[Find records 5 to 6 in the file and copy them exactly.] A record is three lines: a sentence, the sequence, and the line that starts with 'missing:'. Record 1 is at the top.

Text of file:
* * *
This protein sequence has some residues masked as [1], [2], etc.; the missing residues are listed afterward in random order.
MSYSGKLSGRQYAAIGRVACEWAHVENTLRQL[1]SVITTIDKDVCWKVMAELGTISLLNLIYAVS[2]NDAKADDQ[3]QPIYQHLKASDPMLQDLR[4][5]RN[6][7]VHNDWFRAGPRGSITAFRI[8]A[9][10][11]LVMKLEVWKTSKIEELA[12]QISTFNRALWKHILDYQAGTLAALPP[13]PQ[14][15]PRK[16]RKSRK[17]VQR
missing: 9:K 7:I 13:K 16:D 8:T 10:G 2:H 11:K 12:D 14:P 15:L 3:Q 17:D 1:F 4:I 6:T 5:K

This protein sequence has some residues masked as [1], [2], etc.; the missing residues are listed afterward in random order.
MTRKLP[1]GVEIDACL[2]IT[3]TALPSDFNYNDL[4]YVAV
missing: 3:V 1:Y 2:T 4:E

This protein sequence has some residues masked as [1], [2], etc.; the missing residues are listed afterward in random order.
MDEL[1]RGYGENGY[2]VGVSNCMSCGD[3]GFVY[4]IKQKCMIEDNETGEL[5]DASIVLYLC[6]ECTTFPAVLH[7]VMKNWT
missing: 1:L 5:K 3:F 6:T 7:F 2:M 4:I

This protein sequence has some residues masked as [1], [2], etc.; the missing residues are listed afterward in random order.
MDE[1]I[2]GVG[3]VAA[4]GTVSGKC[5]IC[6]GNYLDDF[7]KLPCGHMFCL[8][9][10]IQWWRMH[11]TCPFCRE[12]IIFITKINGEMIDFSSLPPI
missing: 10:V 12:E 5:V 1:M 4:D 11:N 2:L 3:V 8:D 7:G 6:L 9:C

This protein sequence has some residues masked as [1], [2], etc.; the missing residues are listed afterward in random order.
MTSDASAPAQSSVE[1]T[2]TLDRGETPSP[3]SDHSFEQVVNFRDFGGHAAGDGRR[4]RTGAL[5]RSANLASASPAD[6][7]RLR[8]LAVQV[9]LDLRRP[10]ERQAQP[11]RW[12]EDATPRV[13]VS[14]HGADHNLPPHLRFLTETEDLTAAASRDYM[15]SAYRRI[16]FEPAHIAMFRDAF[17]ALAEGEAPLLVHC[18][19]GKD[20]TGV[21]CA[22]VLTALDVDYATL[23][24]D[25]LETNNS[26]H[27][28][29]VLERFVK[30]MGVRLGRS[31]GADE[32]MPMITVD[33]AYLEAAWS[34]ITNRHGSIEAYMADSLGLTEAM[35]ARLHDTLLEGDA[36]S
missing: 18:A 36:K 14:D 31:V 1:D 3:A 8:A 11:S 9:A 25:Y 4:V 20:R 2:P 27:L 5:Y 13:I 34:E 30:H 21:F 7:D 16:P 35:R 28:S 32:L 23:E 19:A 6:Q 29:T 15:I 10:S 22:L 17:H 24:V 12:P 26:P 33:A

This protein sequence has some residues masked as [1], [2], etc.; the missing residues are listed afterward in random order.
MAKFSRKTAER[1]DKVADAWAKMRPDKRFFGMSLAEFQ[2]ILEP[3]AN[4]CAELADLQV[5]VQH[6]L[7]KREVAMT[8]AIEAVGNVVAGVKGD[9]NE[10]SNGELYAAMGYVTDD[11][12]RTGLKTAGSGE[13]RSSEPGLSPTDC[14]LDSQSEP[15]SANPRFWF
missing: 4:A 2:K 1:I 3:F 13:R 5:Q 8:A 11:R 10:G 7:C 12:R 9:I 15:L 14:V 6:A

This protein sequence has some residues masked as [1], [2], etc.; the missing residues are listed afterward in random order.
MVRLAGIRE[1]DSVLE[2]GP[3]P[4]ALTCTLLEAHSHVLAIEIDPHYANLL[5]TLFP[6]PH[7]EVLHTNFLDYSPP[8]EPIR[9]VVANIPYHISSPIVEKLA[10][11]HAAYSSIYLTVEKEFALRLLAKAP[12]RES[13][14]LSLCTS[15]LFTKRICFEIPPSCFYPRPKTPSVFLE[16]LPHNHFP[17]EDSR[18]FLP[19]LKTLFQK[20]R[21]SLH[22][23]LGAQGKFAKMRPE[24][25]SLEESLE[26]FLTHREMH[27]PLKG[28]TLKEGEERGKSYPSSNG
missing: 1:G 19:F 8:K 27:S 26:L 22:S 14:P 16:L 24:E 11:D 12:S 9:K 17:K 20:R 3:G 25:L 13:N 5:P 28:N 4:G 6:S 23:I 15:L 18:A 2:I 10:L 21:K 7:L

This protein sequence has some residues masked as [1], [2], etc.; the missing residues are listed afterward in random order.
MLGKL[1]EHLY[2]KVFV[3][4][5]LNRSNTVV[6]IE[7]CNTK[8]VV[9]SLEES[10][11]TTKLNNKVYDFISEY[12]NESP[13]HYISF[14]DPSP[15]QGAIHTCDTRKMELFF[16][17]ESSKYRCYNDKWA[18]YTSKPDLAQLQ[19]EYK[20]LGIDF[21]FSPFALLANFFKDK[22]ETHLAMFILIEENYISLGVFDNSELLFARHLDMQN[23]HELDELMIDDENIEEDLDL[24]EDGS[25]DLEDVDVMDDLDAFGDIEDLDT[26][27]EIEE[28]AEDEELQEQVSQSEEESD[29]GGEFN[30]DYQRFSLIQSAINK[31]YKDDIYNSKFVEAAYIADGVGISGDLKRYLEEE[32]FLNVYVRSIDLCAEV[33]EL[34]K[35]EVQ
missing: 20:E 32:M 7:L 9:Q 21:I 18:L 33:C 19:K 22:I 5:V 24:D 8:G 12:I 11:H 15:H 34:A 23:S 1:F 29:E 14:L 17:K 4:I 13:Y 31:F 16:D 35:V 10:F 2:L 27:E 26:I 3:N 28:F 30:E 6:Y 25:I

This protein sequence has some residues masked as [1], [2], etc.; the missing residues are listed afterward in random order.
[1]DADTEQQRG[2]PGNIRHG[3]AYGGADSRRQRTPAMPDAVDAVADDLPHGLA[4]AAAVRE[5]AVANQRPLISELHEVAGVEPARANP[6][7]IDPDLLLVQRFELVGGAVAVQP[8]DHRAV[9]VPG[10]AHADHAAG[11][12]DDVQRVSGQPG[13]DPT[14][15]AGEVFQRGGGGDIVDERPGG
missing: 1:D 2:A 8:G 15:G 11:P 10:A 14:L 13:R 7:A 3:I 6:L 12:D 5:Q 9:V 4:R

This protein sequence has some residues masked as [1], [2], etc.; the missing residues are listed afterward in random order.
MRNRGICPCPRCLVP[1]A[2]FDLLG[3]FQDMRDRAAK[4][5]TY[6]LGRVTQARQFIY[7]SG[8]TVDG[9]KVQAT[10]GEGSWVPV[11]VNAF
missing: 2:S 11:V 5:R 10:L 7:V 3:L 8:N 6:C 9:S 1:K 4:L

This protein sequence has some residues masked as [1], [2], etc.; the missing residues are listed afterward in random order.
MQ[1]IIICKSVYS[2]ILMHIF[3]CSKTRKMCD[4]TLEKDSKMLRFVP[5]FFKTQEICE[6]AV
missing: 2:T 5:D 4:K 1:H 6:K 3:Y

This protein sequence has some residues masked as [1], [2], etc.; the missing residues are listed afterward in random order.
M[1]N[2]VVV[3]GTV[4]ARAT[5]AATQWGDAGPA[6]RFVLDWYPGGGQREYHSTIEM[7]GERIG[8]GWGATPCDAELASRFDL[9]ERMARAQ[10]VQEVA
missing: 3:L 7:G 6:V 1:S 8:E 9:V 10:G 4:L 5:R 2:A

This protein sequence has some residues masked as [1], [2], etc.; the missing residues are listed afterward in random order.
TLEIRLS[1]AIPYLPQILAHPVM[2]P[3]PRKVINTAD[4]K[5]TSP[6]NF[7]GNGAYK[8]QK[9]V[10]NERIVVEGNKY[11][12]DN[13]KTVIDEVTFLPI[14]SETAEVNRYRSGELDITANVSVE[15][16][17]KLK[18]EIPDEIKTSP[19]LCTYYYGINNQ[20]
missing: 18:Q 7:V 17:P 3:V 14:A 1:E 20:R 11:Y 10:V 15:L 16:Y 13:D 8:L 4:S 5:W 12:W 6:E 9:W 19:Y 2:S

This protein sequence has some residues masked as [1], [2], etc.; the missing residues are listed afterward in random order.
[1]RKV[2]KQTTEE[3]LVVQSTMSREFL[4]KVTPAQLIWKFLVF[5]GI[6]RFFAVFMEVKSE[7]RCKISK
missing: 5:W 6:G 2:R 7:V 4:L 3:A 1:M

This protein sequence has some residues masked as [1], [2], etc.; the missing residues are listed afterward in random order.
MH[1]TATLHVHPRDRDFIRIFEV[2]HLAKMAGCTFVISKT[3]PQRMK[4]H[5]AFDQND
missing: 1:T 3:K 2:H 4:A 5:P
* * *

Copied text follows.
This protein sequence has some residues masked as [1], [2], etc.; the missing residues are listed afterward in random order.
MTSDASAPAQSSVE[1]T[2]TLDRGETPSP[3]SDHSFEQVVNFRDFGGHAAGDGRR[4]RTGAL[5]RSANLASASPAD[6][7]RLR[8]LAVQV[9]LDLRRP[10]ERQAQP[11]RW[12]EDATPRV[13]VS[14]HGADHNLPPHLRFLTETEDLTAAASRDYM[15]SAYRRI[16]FEPAHIAMFRDAF[17]ALAEGEAPLLVHC[18][19]GKD[20]TGV[21]CA[22]VLTALDVDYATL[23][24]D[25]LETNNS[26]H[27][28][29]VLERFVK[30]MGVRLGRS[31]GADE[32]MPMITVD[33]AYLEAAWS[34]ITNRHGSIEAYMADSLGLTEAM[35]ARLHDTLLEGDA[36]S
missing: 18:A 36:K 14:D 31:V 1:D 3:A 8:A 11:S 9:A 25:Y 4:V 20:R 2:P 27:L 5:Y 13:I 34:E 30:H 21:F 7:D 16:P 35:R 28:S 32:L 23:E 19:A 6:Q 29:T 15:I 10:S 22:L 17:H 24:V 12:P 26:P 33:A

This protein sequence has some residues masked as [1], [2], etc.; the missing residues are listed afterward in random order.
MAKFSRKTAER[1]DKVADAWAKMRPDKRFFGMSLAEFQ[2]ILEP[3]AN[4]CAELADLQV[5]VQH[6]L[7]KREVAMT[8]AIEAVGNVVAGVKGD[9]NE[10]SNGELYAAMGYVTDD[11][12]RTGLKTAGSGE[13]RSSEPGLSPTDC[14]LDSQSEP[15]SANPRFWF
missing: 4:A 2:K 1:I 3:F 13:R 5:Q 8:A 11:R 10:G 7:C 12:R 9:I 15:L 14:V 6:A